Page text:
On the role of design

When I first started as a designer, I remember trying to place the purpose of design. I thought about experiences that were well-designed compared to those that were not. For example, when I click a button and expect a dropdown menu to appear, I feel discomfort when the menu suddenly appears. When the menu slides out however, I feel more at ease. I realized that when I use a UI with a lot of jump-cuts (a la things suddenly appearing) my brain has to pretend that all the in-between frames are there. When we use interfaces that actually animate all those in-between frames, however, we can take a shortcut through our visual cortex. The change in interface no longer disrupts the main task.

Think of the human brain like a computer. You have first, a main thread, and second, a GPU – a graphics processing unit in your visual cortex. You can feed people a lot of information through their visual cortex without interrupting what they’re thinking about. Animation allows the user to continue thinking. Imagine using your smartphone without animations. It would be like a tap and jump cut for everything you do.* A phone without an animated interface would be very costly for your brain to use.

I used to attribute the success of the iPhone to this well-designed, animated interface. I realized that even though the iPhone is beautifully designed, if the technology had not been there, the phone would not have gained as much popularity that it did. Rather, good design helped the product gain traction, but wasn’t the driving factor of success. The iPhone’s key asset was the full color touchscreen with internet connectivity. Before the iPhone, you could only view minimal, text-only versions of sites like NYTimes.com. Design then, drove the stickiness of the product, much like Flipboard’s addictive flipping UI led Flipboard to gain initial user adoption. Once hailed as the best iPad news app, however, Flipboard was soon surpassed by competitors such as Pocket and Feedly.

Good UI design makes a product sticky, which helps drive user adoption in the short run, but other factors are necessary in order for a product to succeed.

Adopting Other Peoples’ Designs

I discovered a dangerous phenomenon the other day over conversation with my co-workers Bret Victor and Glen Chiacchieri.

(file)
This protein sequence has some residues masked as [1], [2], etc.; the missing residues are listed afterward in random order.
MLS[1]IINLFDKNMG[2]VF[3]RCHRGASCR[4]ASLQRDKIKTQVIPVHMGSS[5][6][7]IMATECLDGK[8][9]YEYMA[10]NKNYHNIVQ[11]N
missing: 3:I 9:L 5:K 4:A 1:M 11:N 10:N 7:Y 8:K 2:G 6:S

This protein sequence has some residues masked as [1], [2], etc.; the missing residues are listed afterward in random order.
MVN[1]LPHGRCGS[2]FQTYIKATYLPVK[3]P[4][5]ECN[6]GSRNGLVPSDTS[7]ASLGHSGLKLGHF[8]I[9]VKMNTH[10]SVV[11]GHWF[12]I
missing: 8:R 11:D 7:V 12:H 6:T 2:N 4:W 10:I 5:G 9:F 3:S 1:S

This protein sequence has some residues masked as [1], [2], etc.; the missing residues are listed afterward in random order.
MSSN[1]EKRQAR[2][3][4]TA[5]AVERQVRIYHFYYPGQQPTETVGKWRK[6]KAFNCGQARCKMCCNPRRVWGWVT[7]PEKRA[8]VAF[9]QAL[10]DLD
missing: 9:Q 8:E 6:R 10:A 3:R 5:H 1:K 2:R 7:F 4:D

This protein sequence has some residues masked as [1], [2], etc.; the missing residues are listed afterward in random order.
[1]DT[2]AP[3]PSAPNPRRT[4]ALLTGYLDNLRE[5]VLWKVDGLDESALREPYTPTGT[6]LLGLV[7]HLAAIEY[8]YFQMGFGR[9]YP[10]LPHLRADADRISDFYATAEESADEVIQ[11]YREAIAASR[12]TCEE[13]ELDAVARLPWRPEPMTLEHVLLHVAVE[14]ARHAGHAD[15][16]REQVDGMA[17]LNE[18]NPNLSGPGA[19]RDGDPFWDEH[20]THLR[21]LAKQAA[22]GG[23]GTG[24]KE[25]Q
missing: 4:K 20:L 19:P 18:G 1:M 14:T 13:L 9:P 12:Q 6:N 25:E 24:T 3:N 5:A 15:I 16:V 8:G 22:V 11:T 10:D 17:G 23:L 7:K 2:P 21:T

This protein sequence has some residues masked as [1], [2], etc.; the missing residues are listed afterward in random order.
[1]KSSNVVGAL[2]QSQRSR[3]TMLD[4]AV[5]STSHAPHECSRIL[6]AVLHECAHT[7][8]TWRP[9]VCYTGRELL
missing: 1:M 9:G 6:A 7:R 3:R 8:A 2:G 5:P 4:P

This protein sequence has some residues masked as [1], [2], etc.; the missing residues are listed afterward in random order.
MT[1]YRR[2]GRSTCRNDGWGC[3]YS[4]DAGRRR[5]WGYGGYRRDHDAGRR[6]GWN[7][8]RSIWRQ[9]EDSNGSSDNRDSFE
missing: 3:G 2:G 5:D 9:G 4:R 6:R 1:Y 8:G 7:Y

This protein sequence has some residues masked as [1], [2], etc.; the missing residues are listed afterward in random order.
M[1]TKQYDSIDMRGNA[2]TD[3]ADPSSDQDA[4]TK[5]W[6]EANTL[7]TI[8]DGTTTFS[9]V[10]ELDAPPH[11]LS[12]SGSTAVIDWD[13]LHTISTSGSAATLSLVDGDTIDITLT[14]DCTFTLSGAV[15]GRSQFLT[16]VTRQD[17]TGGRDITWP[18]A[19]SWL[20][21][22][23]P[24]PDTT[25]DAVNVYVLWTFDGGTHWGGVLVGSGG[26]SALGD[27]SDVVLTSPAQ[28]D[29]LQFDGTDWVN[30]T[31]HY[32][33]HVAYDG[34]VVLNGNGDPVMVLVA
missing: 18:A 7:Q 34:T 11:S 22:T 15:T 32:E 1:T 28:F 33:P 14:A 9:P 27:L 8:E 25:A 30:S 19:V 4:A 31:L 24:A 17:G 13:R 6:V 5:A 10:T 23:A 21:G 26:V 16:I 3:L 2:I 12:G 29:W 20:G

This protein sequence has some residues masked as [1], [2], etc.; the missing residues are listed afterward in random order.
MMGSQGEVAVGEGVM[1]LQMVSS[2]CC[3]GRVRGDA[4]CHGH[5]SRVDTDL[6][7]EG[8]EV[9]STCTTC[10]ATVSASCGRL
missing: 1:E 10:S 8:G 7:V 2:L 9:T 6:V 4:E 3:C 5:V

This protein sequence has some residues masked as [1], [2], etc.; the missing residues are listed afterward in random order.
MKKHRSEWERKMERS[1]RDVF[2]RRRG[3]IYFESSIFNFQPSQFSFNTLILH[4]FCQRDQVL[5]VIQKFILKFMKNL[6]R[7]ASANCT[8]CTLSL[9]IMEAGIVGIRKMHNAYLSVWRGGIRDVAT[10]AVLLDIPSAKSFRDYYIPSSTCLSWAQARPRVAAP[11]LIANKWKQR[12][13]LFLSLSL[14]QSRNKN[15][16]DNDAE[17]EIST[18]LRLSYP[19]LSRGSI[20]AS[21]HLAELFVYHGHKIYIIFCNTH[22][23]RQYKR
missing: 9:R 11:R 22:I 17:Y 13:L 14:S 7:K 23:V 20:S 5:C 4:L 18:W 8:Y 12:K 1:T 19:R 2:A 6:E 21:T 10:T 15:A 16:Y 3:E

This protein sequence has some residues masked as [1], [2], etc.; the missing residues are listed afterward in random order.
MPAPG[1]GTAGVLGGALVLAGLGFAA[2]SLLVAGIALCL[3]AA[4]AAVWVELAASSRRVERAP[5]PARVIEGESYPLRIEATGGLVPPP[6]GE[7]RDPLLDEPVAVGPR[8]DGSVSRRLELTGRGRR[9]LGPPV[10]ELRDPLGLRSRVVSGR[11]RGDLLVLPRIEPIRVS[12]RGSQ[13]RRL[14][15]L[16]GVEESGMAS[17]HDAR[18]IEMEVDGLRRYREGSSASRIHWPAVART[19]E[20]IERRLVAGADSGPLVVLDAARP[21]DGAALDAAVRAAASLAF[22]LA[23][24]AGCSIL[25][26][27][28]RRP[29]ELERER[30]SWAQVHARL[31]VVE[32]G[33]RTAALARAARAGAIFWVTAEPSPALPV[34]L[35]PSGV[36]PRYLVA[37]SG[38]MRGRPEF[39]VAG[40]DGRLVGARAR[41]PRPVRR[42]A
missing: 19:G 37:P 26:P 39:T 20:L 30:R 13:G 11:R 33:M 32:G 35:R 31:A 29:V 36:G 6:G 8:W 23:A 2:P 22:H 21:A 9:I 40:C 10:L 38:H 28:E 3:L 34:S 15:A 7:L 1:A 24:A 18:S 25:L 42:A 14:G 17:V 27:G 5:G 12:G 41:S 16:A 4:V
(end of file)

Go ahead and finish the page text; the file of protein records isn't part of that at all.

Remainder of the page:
Bret was speaking of the requests he gets to release the source code for his prototypes, and his rationale behind not doing so — that it could lead to innovation halting, because the release creates a standard for what products should be.

I realized,

When an inventor creates a tool and makes it available to the world, the public has a tendency to simply accept the tool as is, use it, and stop thinking of new ways to do things. (thus halting development of the product).

Example #1: the Pie Chart

Pie charts are pervasive…



… And a poor way to represent information. (See Edward TufteThe Worst Chart in the World, and Oracle’s Reasons Not to Use a Pie Chart)

A simple example illustrates that pie charts make it difficult to make comparisons between two quantities. See:


What if we represented the same information like this, instead? This illustration enables us to make direct comparisons between quantities.


Because pie charts cannot spatially fit all information, they also are pleasantly accompanied by a key (right-hand side), which attempts to illustrate what all the components of the pie chart designate.


Could we design another way to represent this information — one that doesn’t require you darting your eyes back and forth to understand the information?

What about this?


Okay. Maybe not as aesthetically pleasing. Perhaps a reason why people use pie charts is because all the circles look pretty. But I would argue that we should not sell ourselves short — can we not have a representation that is both intuitively functional, and aesthetically pleasing?

I re-designed a representation of the same information; illustrated below.



So what?

These are just pie charts. Okay, it’ll take a millisecond longer to process the percentages. Why does it matter?

I think we vastly underestimate how good the quality of an experience (in this case, understanding and exploring the world) could be, because we already have models in our heads of what the medium is currently like.

One step further: Understanding Bayesian Probability

Another way to view this idea is through the lens of Bayes’ theorem. The traditional example is the cancer testing scenario, where you’re presented with a series of probabilities.


You are typically asked:

Assuming you have a positive test, what is the chance you have cancer?

When calculated out, the number seems much lower than expected.

Some of us simply accept that our brains do not intuitively grasp probabilities, but I’d argue that statistics is only unintuitive because we don’t have proper representations.

How would you design another representation of Bayes’ Theorem?

More to come.